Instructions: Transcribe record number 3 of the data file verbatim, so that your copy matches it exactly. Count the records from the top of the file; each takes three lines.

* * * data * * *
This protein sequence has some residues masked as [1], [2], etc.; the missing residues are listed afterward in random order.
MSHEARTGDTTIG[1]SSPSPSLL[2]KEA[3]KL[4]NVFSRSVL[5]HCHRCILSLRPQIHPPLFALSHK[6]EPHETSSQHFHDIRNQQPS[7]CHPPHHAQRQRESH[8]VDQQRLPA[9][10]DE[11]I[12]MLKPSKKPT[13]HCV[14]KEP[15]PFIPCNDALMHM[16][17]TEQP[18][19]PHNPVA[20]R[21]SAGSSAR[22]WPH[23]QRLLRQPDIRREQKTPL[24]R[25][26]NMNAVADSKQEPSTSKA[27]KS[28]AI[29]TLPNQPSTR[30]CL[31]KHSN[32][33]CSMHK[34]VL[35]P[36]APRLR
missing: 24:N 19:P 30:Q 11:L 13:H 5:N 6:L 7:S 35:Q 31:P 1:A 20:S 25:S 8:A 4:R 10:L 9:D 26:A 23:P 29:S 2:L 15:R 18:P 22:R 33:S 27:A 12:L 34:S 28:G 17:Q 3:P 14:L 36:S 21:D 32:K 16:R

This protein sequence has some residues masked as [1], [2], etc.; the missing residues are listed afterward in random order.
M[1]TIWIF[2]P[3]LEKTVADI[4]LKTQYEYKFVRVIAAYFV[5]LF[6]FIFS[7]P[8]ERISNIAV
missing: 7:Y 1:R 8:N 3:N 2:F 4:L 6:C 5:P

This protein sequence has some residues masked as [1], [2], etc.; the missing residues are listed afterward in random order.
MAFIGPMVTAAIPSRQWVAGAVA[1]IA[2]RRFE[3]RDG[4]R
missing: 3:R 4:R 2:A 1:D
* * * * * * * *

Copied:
This protein sequence has some residues masked as [1], [2], etc.; the missing residues are listed afterward in random order.
MAFIGPMVTAAIPSRQWVAGAVA[1]IA[2]RRFE[3]RDG[4]R
missing: 3:R 4:R 2:A 1:D